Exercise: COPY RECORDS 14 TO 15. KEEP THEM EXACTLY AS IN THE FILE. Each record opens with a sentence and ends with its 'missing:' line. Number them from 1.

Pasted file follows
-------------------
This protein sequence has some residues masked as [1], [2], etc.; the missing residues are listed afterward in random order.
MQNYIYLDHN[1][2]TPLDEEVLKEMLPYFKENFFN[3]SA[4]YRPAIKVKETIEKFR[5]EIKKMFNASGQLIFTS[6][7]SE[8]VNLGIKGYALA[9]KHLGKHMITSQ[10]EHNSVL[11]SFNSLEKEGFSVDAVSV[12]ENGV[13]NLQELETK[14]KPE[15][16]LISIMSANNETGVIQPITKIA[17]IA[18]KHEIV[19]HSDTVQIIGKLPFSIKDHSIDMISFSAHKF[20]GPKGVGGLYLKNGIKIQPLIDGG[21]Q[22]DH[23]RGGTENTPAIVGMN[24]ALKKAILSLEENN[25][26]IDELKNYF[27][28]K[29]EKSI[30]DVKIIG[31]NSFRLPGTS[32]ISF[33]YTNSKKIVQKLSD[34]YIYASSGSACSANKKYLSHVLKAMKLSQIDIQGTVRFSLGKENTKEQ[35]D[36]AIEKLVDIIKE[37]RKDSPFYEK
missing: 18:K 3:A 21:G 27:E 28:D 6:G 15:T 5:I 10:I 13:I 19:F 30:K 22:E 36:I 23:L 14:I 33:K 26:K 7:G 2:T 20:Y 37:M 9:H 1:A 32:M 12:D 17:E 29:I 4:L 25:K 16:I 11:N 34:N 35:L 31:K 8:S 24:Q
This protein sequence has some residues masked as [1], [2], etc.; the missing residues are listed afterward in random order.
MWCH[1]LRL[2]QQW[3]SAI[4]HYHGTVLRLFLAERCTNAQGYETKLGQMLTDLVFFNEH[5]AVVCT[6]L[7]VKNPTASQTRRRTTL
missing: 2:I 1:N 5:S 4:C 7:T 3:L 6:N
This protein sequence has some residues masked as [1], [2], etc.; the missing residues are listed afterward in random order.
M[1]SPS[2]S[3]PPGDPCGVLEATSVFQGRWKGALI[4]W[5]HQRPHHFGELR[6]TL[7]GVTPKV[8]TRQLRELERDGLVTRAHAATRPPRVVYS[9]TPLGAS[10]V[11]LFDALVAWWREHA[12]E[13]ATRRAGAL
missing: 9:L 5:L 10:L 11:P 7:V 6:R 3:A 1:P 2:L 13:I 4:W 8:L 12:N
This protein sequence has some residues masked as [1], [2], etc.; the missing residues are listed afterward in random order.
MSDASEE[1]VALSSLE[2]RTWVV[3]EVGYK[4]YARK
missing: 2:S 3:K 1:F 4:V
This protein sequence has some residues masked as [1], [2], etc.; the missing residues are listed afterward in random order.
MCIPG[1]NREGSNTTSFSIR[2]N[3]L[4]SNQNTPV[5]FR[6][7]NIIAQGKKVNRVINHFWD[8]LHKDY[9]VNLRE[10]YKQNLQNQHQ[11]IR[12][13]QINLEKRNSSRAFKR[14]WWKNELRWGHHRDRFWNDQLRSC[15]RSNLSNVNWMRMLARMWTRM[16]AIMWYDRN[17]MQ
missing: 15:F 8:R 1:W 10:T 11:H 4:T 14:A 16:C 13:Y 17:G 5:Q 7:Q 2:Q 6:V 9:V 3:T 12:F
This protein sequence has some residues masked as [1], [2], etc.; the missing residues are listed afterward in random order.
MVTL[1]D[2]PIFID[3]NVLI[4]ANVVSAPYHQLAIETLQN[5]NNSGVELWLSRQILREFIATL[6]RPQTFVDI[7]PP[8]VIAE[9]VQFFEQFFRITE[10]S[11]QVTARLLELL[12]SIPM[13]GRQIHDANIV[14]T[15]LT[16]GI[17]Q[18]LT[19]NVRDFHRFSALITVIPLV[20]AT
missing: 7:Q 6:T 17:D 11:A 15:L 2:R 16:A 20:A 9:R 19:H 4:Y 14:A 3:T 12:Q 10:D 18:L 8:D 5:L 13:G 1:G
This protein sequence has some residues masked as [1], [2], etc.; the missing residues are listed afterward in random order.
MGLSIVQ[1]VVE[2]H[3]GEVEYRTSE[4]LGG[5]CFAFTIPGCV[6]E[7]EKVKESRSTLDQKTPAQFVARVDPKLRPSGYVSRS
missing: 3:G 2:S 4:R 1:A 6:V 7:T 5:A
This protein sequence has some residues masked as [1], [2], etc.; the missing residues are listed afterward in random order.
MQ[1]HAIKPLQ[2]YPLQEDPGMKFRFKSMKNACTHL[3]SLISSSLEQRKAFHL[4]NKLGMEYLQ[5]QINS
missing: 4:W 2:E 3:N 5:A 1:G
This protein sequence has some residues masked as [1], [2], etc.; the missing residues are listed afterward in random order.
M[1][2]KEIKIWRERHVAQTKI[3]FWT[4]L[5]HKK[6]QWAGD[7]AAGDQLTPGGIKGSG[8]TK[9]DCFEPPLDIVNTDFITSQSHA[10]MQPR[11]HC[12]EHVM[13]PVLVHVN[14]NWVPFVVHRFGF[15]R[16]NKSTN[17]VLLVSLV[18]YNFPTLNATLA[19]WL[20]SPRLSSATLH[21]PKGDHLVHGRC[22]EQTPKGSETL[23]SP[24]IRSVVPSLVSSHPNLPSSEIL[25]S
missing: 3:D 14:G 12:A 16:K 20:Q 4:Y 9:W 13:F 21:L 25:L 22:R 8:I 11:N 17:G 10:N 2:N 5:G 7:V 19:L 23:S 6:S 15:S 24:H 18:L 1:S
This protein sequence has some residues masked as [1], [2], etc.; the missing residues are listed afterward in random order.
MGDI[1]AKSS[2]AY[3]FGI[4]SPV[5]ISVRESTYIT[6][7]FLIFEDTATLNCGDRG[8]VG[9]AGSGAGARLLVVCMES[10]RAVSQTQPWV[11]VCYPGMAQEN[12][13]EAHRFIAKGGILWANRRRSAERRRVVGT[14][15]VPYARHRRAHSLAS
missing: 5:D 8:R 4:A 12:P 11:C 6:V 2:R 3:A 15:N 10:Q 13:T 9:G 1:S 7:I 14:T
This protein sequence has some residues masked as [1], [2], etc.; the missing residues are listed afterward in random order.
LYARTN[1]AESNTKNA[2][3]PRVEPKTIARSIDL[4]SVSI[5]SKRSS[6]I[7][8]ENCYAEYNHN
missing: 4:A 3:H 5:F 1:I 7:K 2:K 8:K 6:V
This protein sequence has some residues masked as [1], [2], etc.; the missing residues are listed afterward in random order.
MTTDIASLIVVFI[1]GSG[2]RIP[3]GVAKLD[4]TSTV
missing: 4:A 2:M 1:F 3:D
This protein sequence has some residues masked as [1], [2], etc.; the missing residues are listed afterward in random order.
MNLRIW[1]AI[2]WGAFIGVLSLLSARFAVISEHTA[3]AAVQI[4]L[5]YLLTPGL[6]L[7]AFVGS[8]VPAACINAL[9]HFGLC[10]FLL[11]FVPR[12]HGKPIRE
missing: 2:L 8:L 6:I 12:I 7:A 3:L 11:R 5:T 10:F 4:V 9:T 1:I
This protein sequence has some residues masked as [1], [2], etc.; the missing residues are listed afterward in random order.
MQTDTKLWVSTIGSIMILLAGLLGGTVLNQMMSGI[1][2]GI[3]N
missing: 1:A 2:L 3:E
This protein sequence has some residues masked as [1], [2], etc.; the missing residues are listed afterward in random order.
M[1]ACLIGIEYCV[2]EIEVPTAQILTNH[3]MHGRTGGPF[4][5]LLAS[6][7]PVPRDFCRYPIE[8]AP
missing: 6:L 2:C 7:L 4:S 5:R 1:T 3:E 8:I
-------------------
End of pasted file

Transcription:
This protein sequence has some residues masked as [1], [2], etc.; the missing residues are listed afterward in random order.
MQTDTKLWVSTIGSIMILLAGLLGGTVLNQMMSGI[1][2]GI[3]N
missing: 1:A 2:L 3:E
This protein sequence has some residues masked as [1], [2], etc.; the missing residues are listed afterward in random order.
M[1]ACLIGIEYCV[2]EIEVPTAQILTNH[3]MHGRTGGPF[4][5]LLAS[6][7]PVPRDFCRYPIE[8]AP
missing: 6:L 2:C 7:L 4:S 5:R 1:T 3:E 8:I